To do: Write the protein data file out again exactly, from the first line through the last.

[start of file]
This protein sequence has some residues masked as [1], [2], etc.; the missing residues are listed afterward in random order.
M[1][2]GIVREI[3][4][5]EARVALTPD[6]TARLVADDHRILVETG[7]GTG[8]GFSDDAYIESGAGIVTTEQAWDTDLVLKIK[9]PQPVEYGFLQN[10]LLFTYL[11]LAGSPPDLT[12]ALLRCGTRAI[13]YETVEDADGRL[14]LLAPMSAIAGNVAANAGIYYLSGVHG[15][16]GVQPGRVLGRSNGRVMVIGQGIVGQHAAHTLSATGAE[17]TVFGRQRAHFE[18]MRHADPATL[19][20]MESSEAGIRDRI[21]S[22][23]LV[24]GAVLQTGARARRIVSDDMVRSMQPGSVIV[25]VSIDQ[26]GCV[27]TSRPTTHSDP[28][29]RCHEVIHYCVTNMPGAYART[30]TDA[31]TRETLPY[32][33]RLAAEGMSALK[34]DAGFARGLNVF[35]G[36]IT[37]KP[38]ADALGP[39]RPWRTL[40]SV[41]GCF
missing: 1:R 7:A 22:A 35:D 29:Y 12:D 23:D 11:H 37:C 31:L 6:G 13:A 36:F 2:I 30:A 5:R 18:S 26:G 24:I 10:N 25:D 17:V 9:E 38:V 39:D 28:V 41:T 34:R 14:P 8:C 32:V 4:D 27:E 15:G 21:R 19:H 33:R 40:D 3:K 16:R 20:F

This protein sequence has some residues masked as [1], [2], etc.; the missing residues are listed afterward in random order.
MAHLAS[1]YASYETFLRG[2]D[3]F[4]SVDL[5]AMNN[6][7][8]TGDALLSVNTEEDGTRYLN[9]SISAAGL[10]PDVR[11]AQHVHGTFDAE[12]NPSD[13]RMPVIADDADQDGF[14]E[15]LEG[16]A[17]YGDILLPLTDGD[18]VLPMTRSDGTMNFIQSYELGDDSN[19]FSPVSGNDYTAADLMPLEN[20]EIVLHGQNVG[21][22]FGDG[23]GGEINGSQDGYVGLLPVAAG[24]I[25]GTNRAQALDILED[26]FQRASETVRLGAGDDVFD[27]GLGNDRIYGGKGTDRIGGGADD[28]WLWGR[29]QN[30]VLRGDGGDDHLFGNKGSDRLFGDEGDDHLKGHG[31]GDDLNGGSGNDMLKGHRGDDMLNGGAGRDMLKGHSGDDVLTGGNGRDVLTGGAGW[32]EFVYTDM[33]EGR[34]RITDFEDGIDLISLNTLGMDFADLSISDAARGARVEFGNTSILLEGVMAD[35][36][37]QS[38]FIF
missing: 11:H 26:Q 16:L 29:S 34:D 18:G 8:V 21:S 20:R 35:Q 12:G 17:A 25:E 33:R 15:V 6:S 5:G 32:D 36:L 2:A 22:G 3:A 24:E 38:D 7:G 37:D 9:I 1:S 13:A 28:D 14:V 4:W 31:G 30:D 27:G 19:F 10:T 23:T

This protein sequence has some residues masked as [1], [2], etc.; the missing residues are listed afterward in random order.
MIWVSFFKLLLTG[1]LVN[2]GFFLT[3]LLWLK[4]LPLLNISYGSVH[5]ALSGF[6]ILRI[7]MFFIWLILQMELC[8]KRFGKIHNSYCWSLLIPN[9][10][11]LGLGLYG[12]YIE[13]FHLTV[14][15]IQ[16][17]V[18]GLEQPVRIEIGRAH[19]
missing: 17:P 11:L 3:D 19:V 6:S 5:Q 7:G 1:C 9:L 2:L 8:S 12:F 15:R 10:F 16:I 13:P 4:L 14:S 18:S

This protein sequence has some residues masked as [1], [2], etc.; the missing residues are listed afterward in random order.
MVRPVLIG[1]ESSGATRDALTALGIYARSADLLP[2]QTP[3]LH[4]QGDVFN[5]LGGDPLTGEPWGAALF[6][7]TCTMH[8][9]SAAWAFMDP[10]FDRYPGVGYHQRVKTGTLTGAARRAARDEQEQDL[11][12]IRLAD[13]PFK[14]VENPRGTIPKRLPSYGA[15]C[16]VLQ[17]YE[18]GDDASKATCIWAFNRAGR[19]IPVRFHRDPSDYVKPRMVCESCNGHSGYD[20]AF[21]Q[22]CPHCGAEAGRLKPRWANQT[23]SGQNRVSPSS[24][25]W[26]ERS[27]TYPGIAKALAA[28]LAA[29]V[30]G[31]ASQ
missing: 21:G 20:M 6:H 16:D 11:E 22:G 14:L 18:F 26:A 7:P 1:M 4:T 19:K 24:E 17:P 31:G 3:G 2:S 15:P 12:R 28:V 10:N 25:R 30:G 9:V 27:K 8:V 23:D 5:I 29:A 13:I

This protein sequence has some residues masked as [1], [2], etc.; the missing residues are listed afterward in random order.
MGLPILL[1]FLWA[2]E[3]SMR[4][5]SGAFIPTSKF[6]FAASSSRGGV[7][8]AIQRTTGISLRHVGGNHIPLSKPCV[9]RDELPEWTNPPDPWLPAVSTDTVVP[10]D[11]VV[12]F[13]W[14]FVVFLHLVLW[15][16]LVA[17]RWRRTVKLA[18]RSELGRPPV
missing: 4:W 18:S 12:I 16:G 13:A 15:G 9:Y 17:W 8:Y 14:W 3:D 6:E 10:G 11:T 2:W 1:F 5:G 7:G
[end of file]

This protein sequence has some residues masked as [1], [2], etc.; the missing residues are listed afterward in random order.
M[1][2]GIVREI[3][4][5]EARVALTPD[6]TARLVADDHRILVETG[7]GTG[8]GFSDDAYIESGAGIVTTEQAWDTDLVLKIK[9]PQPVEYGFLQN[10]LLFTYL[11]LAGSPPDLT[12]ALLRCGTRAI[13]YETVEDADGRL[14]LLAPMSAIAGNVAANAGIYYLSGVHG[15][16]GVQPGRVLGRSNGRVMVIGQGIVGQHAAHTLSATGAE[17]TVFGRQRAHFE[18]MRHADPATL[19][20]MESSEAGIRDRI[21]S[22][23]LV[24]GAVLQTGARARRIVSDDMVRSMQPGSVIV[25]VSIDQ[26]GCV[27]TSRPTTHSDP[28][29]RCHEVIHYCVTNMPGAYART[30]TDA[31]TRETLPY[32][33]RLAAEGMSALK[34]DAGFARGLNVF[35]G[36]IT[37]KP[38]ADALGP[39]RPWRTL[40]SV[41]GCF
missing: 1:R 7:A 22:A 35:D 29:Y 12:D 23:D 11:H 37:C 31:L 6:G 13:A 36:F 2:I 30:A 5:R 18:S 26:G 24:I 10:N 25:D 17:V 9:E 38:V 39:D 28:V 41:T 34:R 14:P 8:C 32:V 4:D 27:E 15:G 21:R 19:H 33:R 40:D 3:K 16:R 20:F

This protein sequence has some residues masked as [1], [2], etc.; the missing residues are listed afterward in random order.
MAHLAS[1]YASYETFLRG[2]D[3]F[4]SVDL[5]AMNN[6][7][8]TGDALLSVNTEEDGTRYLN[9]SISAAGL[10]PDVR[11]AQHVHGTFDAE[12]NPSD[13]RMPVIADDADQDGF[14]E[15]LEG[16]A[17]YGDILLPLTDGD[18]VLPMTRSDGTMNFIQSYELGDDSN[19]FSPVSGNDYTAADLMPLEN[20]EIVLHGQNVG[21][22]FGDG[23]GGEINGSQDGYVGLLPVAAG[24]I[25]GTNRAQALDILED[26]FQRASETVRLGAGDDVFD[27]GLGNDRIYGGKGTDRIGGGADD[28]WLWGR[29]QN[30]VLRGDGGDDHLFGNKGSDRLFGDEGDDHLKGHG[31]GDDLNGGSGNDMLKGHRGDDMLNGGAGRDMLKGHSGDDVLTGGNGRDVLTGGAGW[32]EFVYTDM[33]EGR[34]RITDFEDGIDLISLNTLGMDFADLSISDAARGARVEFGNTSILLEGVMAD[35][36][37]QS[38]FIF
missing: 11:H 26:Q 16:L 29:S 34:D 18:G 8:V 21:S 20:R 35:Q 12:G 17:A 25:E 33:R 15:V 6:S 5:G 32:D 36:L 2:A 22:G 3:A 24:E 38:D 7:G 37:D 9:I 1:S 13:A 28:D 14:V 4:W 31:G 30:D 27:G 19:F 10:T 23:T

This protein sequence has some residues masked as [1], [2], etc.; the missing residues are listed afterward in random order.
MIWVSFFKLLLTG[1]LVN[2]GFFLT[3]LLWLK[4]LPLLNISYGSVH[5]ALSGF[6]ILRI[7]MFFIWLILQMELC[8]KRFGKIHNSYCWSLLIPN[9][10][11]LGLGLYG[12]YIE[13]FHLTV[14][15]IQ[16][17]V[18]GLEQPVRIEIGRAH[19]
missing: 17:P 11:L 3:D 19:V 6:S 5:Q 7:G 1:C 9:L 2:L 8:S 12:F 15:R 10:F 16:I 13:P 4:L 14:S 18:S

This protein sequence has some residues masked as [1], [2], etc.; the missing residues are listed afterward in random order.
MVRPVLIG[1]ESSGATRDALTALGIYARSADLLP[2]QTP[3]LH[4]QGDVFN[5]LGGDPLTGEPWGAALF[6][7]TCTMH[8][9]SAAWAFMDP[10]FDRYPGVGYHQRVKTGTLTGAARRAARDEQEQDL[11][12]IRLAD[13]PFK[14]VENPRGTIPKRLPSYGA[15]C[16]VLQ[17]YE[18]GDDASKATCIWAFNRAGR[19]IPVRFHRDPSDYVKPRMVCESCNGHSGYD[20]AF[21]Q[22]CPHCGAEAGRLKPRWANQT[23]SGQNRVSPSS[24][25]W[26]ERS[27]TYPGIAKALAA[28]LAA[29]V[30]G[31]ASQ
missing: 21:G 20:M 6:H 16:D 11:E 22:G 14:L 18:F 26:A 7:P 1:M 4:T 19:K 24:E 17:P 31:G 3:G 2:S 15:P 12:R 28:V 10:N 25:R 30:G 9:V 27:K 8:V 23:D 5:I 29:A 13:I

This protein sequence has some residues masked as [1], [2], etc.; the missing residues are listed afterward in random order.
MGLPILL[1]FLWA[2]E[3]SMR[4][5]SGAFIPTSKF[6]FAASSSRGGV[7][8]AIQRTTGISLRHVGGNHIPLSKPCV[9]RDELPEWTNPPDPWLPAVSTDTVVP[10]D[11]VV[12]F[13]W[14]FVVFLHLVLW[15][16]LVA[17]RWRRTVKLA[18]RSELGRPPV
missing: 4:W 18:S 12:I 16:G 13:A 15:G 9:Y 17:W 8:Y 14:W 3:D 6:E 10:G 11:T 2:W 1:F 5:G 7:G